Sunday, May 22, 2016

Adventures in IOT - Particle Photon

Last summer I came across the Particle Photon and decided to pick up two of them and give them a try. Fast forward a number of months and I decided on a simple project combining a DHT22 temperature and humidity sensor with the Particle Photon in a simple IOT project.

Introduction

The Photon is a nice development platform in the style of the Arduino.  The Photon consists of a STM32 ARM Cortex M3 microcontroller paired with a Broadcom WICED wifi chip.  This allows easy access from the board to the Internet.

Development with the Photon can be done a couple of different ways.  There is a web based IDE paired with an online compiler known as Particle Build.  There is an IDE that can be installed on your computer which also uses the online compiler known as Particle Dev.  The online compiler can be accessed using a node.js based command line environment which allows you to use a iDE of your choice.  Finally you can roll your own development environment with the ide of your choice, ARM gcc and the DFU boot loader.  The flash process can be done over wifi or usb.

The development environment is styled after the popular Arduino development environment with good documentation and core and user contributed libraries  I have a good bit of experience with that Arduino and It’s IDE and found that there was a very minimal learning curve.

The most complex part of developing on the Photon is activating your Photon so that it can be flashed via wifi over the Internet.  There are a number of methods for doing this.  I used the Android App and the process went very smoothly.

To get started there is excellent documentation on the Particle website and a very good guide at Sparkfun.

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My plan was to read the DHT22 with the photon and upload temperature and humidity data over the Internet to an IOT analytics service.

Hardware Setup

Minimal hardware is required for this project.  I used a mini breadboard, s photon, a DHT22, 10 K resistor and some hook up wire.

The DHT22 has four pins on it.  With the DHT22 facing you so you are looking at the vents the pins are numbered 1 – 4 left to right.

  1. VCC 3V to 5.5V: connects to 3.3V on Photon with a 10K resistor to pin 2.
  2. Data: connects to D3 on the Photon.
  3. N/A: is not used
  4. Ground: connect to GND on the Photon.

Software

Using Particle Build, Particle Dev or the command line development environment a program is written the same way as an Arduino sketch with a setup routine that is executed once and a loop routine that is executed continuously after setup completes.

My simple example was made considerably easier thanks to the user contributed library for the DNT22 sensor.  The PietteTech_DHT library can be found in the list of user contributed libraries in Particle Build or as a GitHub repository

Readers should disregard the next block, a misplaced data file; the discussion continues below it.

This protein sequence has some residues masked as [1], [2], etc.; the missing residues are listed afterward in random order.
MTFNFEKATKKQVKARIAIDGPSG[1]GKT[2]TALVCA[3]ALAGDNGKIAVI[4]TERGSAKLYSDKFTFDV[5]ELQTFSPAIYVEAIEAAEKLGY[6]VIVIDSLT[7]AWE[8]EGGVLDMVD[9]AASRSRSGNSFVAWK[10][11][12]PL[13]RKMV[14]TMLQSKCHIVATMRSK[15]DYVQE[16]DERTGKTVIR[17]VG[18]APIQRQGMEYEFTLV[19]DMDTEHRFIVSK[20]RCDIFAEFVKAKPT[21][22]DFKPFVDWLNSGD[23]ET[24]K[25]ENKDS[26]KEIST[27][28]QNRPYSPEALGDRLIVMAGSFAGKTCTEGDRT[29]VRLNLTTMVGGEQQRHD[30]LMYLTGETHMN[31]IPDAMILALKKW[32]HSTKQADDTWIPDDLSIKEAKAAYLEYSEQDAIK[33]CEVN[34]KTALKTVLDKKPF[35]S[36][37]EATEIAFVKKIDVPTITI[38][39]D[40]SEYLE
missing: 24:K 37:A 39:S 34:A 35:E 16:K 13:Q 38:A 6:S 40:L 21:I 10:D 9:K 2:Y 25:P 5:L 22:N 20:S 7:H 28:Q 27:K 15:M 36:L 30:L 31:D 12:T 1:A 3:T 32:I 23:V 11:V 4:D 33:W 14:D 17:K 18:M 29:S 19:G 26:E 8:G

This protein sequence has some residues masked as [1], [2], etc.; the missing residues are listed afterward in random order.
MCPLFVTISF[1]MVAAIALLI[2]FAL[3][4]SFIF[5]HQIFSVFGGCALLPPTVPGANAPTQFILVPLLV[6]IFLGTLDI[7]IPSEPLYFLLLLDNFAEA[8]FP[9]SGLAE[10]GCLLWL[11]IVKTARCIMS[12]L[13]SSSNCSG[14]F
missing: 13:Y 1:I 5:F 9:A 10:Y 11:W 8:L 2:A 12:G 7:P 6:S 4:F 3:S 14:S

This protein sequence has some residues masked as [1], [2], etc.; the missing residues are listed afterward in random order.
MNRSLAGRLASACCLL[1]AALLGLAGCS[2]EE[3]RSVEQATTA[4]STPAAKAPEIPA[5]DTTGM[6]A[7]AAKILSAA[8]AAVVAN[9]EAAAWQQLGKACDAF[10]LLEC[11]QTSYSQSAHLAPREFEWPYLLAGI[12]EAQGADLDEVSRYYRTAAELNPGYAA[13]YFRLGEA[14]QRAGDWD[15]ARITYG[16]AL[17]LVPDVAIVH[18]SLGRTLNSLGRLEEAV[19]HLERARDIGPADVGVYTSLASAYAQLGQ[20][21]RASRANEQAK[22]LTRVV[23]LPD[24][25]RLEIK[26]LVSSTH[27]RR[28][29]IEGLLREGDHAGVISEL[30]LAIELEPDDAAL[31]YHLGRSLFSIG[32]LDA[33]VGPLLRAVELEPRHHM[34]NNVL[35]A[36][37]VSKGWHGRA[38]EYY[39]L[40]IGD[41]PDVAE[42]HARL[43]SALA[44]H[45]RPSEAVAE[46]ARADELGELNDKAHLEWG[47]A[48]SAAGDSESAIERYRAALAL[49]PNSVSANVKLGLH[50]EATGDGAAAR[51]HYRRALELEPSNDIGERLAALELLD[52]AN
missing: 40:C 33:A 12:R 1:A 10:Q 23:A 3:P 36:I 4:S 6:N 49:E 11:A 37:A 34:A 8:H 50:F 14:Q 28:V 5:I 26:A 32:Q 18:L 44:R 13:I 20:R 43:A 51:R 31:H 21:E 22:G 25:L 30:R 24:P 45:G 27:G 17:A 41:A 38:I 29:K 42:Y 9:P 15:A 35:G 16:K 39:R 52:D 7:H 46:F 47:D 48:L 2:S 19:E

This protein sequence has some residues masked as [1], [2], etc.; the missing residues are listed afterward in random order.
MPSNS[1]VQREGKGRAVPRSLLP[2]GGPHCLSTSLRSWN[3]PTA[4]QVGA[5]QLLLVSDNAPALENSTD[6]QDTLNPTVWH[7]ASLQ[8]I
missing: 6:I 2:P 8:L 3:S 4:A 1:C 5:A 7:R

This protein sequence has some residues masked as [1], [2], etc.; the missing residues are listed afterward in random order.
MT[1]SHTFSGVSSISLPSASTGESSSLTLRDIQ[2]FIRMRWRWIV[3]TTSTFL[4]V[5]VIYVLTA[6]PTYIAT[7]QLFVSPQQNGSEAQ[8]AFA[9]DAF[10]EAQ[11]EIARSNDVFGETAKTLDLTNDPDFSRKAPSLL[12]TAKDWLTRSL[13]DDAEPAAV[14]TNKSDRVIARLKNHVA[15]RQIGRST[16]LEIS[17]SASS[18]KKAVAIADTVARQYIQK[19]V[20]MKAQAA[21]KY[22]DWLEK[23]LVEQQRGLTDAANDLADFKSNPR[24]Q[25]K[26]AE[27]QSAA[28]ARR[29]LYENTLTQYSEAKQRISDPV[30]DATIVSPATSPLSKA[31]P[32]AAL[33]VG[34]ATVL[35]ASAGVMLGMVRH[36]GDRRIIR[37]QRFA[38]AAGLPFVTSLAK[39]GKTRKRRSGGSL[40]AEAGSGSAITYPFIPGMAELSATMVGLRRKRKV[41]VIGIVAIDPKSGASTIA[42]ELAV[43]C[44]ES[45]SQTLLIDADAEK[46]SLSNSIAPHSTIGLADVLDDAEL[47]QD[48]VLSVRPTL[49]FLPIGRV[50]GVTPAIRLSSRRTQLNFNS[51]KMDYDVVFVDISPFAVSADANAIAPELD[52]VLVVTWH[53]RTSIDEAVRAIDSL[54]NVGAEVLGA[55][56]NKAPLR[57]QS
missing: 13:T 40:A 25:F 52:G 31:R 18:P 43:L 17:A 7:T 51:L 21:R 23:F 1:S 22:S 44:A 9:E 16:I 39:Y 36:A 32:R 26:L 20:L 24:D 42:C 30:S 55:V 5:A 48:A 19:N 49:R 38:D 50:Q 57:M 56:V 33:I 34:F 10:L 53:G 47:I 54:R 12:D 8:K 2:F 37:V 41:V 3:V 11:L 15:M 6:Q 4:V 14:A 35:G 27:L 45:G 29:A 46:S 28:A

To build this example I used the command line.  When using the command line environment you put your library files, in this caswe PietteTech_DHT.cpp, PietteTech_DHT.h, and your Photon program in the same directory.  When you compile or flash you specify the directory as the source.

The example below reads the sensor and then publishes the temperature, humidity and status to the Particle website.

#include <cstdio>
#include "PietteTech_DHT.h"

#define DHTTYPE  DHT22       // Sensor type for PietteTech_DHT
#define DHTPIN   3           // Digital pin for PietteTech_DHT

// Must be declared before PietteTech_DHT 
void dht_wrapper();

// Library instantiation
PietteTech_DHT DHT(DHTPIN, DHTTYPE, dht_wrapper);

float temp;
float humidity;
float status;

void setup() {
  Serial.begin(9600);
}

// Must be setup like this for PietteTech_DHT to work
void dht_wrapper() {
  DHT.isrCallback();
}

void loop() {
  int result = DHT.acquireAndWait();
  
  if (result == DHTLIB_OK) {
    temp = DHT.getFahrenheit();
    humidity = DHT.getHumidity();
  } else {
    temp = 0;
    humidity = 0;
  }
  
  char buf[80];
  
  int n = snprintf(buf, 80, 
    "{ \"temp\": \"%5.2f\", \"humidity\": "
    "\"%5.2f\", \"status\": \"%d\" }",
    temp, humidity, result);

  Particle.publish("THEvent", buf, 60, PRIVATE);
  
  delay(60000);
}

In a command window at the command line compile using the command below where THPublish is a subdirectdory that contains the ino file and library files.

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To flash your code to the photon is done using the command below again THPublish is a subdirectory that contains the ino file and library files.  Also, photon2 is the name of the photon you are flashing.

image

The photon led will flash blue/red and then green and back to blue.

If everything is successful you can go to the Particle log and see you events and event data.  Starting at the main Particle web page select  image from the upper right corner.  Then on the left side of the screen select the log icon imageand see your events and event data in the log.  The way that logging works it will start logging when you show the log which means you will need to wait for your event to occur before it will be shown.

image

Thoughts

The folks at Particle has put together a very nice device and a comprehensive development environment.  The price of the device and the ease of use has greatly lowered the cost of entry in the IOT space.  Beyond traditional IOT the Particle Photon can be used to allow easy interaction with a microcontroller based project over wifi.

The Particle Photon can be purchased for $19 from Particle, Sparkfun or Adafruit making it an attractive option for your next project.

1 comment:

Internet of Things Domain said...

Hey DigitalHack,

Love the idea to use sensors to create an Internet of Things application.

For such a low price, this is a great way to start and try a useful digital project.

Thanks for the great ideas.

Dennis